Madam Speaker, this week, a panel of Canadian sports journalists chose the winner of the Northern Star Award, which is given annually to Canada's athlete of the year. This year, this prestigious award goes to Beauce's own Marie‑Philip Poulin, who proudly wore the letter “C” at the last Olympic Games and, along with her entire team, brought home gold for women's hockey.
She is now one of four legendary Quebec hockey players to have won this award, along with Guy Lafleur, Mario Lemieux and Maurice Richard. Also this week, Ms. Poulin became the very first member of the women's hockey team to be inducted into the hall of fame at Boston University, where she played with the Terriers for four years.
Marie-Philip Poulin continues to be an inspiration for young and old alike, not only in Beauce, but across the country. She proves day after day that passion and hard work can lead to greatness.
Congratulations once again to our beloved number 29. To Beauce, she will always be number one.
Bravo, Marie‑Philip Poulin.
View Richard Lehoux Profile
View Richard Lehoux Profile
2022-12-08 11:29 [p.10638]
Mr. Speaker, I thank my colleague for his question.
I would like him to explain how this tax affects Canadian agriculture as a whole. We are pork, chicken and grain exporters.
What impact will this tax have if our farmers' prices go up compared to other countries? Will our farmers be able to sell their products? They will have to sell them at a loss on the international market. What is he going to tell people in his riding of Mirabel?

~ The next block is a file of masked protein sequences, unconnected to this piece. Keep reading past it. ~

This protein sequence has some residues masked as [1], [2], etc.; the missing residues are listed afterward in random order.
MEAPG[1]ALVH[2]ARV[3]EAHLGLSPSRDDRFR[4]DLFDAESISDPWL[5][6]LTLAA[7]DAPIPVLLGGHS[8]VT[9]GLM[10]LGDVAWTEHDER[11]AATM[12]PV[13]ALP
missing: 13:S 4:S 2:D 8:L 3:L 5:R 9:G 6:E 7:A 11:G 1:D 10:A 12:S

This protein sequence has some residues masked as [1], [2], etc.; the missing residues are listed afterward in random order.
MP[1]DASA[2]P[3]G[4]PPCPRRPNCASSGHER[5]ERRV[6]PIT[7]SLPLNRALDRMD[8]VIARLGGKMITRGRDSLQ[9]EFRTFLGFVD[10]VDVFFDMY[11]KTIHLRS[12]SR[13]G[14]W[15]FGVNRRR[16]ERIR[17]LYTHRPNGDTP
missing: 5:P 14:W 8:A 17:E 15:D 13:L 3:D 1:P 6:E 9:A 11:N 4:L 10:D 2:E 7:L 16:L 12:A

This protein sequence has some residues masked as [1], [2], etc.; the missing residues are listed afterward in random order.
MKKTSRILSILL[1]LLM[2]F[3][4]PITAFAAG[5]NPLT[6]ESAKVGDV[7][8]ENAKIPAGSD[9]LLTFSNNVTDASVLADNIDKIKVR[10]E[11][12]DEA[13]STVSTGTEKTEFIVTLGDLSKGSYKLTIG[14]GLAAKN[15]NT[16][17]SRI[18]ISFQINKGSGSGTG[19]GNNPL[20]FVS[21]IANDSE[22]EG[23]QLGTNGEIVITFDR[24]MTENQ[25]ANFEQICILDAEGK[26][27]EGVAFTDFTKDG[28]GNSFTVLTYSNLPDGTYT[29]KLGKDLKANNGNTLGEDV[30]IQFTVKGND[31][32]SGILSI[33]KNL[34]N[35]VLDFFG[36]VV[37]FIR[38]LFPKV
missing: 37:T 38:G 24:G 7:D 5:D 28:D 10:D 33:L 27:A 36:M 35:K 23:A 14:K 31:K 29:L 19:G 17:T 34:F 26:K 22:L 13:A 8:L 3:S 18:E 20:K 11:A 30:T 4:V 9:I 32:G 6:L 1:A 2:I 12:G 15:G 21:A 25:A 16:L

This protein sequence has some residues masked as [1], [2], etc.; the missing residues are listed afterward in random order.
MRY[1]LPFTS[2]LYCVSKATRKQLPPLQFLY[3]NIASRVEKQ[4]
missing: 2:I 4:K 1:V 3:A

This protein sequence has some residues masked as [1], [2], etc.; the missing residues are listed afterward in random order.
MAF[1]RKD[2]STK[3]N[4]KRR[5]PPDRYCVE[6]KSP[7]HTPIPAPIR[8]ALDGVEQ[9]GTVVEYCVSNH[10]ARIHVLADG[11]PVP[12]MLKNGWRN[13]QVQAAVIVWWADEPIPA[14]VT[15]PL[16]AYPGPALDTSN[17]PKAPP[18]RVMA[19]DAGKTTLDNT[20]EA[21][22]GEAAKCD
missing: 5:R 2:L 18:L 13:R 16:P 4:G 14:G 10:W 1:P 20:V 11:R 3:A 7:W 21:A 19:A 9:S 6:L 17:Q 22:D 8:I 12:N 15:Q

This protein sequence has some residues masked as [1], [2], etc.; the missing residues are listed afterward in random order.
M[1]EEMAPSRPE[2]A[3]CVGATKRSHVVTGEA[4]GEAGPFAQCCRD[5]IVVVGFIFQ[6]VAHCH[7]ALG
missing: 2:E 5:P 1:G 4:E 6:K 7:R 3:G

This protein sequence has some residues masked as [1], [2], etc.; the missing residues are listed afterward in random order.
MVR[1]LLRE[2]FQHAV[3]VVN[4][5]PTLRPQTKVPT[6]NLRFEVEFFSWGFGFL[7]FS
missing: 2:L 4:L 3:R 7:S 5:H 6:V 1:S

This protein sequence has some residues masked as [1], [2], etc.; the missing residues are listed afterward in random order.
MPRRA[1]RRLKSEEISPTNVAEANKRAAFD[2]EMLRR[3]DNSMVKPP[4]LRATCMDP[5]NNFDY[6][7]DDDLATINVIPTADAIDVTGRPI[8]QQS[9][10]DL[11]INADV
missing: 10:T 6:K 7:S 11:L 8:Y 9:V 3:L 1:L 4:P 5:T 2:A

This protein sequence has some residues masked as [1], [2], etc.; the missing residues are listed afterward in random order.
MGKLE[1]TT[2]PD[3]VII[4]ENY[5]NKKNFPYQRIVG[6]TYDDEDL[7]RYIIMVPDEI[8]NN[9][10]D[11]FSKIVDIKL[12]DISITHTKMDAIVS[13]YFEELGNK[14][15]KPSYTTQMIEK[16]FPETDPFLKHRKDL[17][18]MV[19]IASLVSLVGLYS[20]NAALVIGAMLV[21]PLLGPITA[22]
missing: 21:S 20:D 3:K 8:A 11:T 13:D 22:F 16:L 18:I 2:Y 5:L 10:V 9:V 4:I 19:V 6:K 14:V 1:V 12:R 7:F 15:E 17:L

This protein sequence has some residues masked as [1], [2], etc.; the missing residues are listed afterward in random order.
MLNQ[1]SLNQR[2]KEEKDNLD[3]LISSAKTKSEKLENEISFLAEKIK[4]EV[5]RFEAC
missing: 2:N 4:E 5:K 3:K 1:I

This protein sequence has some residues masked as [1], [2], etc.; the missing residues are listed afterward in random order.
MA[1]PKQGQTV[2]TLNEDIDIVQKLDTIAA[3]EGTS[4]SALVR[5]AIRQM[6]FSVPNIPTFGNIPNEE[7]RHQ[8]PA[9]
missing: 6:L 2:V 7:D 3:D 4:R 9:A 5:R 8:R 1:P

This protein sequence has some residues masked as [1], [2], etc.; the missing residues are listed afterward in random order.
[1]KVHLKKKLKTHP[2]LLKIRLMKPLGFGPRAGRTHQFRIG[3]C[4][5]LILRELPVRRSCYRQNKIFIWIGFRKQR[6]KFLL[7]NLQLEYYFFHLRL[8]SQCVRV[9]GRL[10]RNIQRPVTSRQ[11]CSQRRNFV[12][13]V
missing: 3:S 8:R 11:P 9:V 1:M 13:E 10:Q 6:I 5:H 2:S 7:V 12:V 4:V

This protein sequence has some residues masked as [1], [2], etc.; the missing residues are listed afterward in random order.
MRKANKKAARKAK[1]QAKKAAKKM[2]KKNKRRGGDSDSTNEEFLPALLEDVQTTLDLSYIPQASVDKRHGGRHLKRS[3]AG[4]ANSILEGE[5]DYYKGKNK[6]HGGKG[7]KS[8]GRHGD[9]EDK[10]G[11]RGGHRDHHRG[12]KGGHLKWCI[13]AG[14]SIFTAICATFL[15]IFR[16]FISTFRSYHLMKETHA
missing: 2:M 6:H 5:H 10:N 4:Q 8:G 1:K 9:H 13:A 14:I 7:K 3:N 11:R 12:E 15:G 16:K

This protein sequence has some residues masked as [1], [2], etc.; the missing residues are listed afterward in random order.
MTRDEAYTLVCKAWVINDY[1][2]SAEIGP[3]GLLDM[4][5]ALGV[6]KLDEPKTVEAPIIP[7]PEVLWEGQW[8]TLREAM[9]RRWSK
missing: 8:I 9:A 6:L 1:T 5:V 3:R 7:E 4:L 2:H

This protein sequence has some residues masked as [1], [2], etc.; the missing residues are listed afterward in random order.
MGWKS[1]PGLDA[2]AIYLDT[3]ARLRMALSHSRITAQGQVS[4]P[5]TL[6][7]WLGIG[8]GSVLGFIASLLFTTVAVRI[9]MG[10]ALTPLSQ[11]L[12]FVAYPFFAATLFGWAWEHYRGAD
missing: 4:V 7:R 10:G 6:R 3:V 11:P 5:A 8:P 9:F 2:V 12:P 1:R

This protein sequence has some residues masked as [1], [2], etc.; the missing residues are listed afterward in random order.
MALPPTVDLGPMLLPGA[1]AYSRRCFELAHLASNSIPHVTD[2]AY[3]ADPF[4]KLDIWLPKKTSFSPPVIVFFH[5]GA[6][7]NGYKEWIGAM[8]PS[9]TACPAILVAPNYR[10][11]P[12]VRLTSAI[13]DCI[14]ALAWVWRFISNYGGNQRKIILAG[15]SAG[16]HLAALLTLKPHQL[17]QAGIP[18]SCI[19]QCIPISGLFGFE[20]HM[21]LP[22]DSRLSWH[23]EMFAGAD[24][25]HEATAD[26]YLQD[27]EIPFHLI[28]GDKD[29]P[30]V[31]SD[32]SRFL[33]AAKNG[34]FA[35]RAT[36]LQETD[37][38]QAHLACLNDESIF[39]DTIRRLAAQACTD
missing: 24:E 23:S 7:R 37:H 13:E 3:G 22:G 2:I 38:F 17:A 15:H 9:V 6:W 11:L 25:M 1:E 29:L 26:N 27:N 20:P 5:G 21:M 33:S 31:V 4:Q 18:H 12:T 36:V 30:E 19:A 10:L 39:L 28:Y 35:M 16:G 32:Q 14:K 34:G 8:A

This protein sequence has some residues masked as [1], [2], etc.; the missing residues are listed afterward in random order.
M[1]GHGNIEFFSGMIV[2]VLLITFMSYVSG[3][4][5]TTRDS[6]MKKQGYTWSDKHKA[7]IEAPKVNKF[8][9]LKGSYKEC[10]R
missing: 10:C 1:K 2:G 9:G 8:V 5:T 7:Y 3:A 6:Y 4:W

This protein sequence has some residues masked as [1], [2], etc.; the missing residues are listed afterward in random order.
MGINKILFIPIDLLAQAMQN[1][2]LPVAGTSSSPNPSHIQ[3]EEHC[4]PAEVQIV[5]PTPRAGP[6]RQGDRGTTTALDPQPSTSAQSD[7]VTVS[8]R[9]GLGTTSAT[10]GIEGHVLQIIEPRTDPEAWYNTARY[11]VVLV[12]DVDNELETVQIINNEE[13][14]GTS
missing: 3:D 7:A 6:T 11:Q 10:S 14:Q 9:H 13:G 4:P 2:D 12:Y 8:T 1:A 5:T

View Richard Lehoux Profile
View Richard Lehoux Profile
2022-12-08 16:17 [p.10680]
Madam Speaker, I want to congratulate my colleague from Lethbridge for her excellent and heartfelt speech on agriculture.
Today, I rise to speak to the Conservative Party's opposition motion, which seeks to cancel the carbon tax on food inputs and production. There is a great deal of partisanship and many different points of view in the House, but today I hope we can shed light on the situation that farming families are facing in Canada.
Everything has become more expensive in this country. Canadian families are struggling to put food on the table. Seniors and low-income Canadians are having a hard time paying their bills and heating their homes. They are even finding it difficult to keep the lights on because they have so little money. The cost of food is at a 40-year high. I find it hard to believe that the current government cannot see that its policies have caused the cost of food to increase here in Canada. The Liberals cannot blame the pandemic or the war in Ukraine. It is a problem that they have created. The carbon tax is preventing family farms from being viable. With the government's plan to triple the tax in January, things will only get worse before getting better.
According to “Canada's Food Price Report 2023”, a typical farm will pay a carbon tax of $150,000 per year when the tax increases in the new year. Family farms simply cannot afford this punitive tax.
The Liberals and New Democrats seem to be fine with bankrupting our farmers to feed their selfish ideology. Canadians need to eat. The data speaks for itself: This carbon tax does not work. This government has not met a single one of its targets for reducing greenhouse gas emissions in this country. We are far behind the rest of the world when it comes to finding tangible ways to limit pollution in this country. We currently rank 58th out of 63 countries, according to the latest studies.
I found the questions asked by the Liberals and other opposition parties today quite amusing. For those parties to stand up and say that our party does not believe in climate change is very comical. We are very much aware of the impact climate change is having around the world and in our country. My family has been farming for over 175 years on our family farm in Beauce.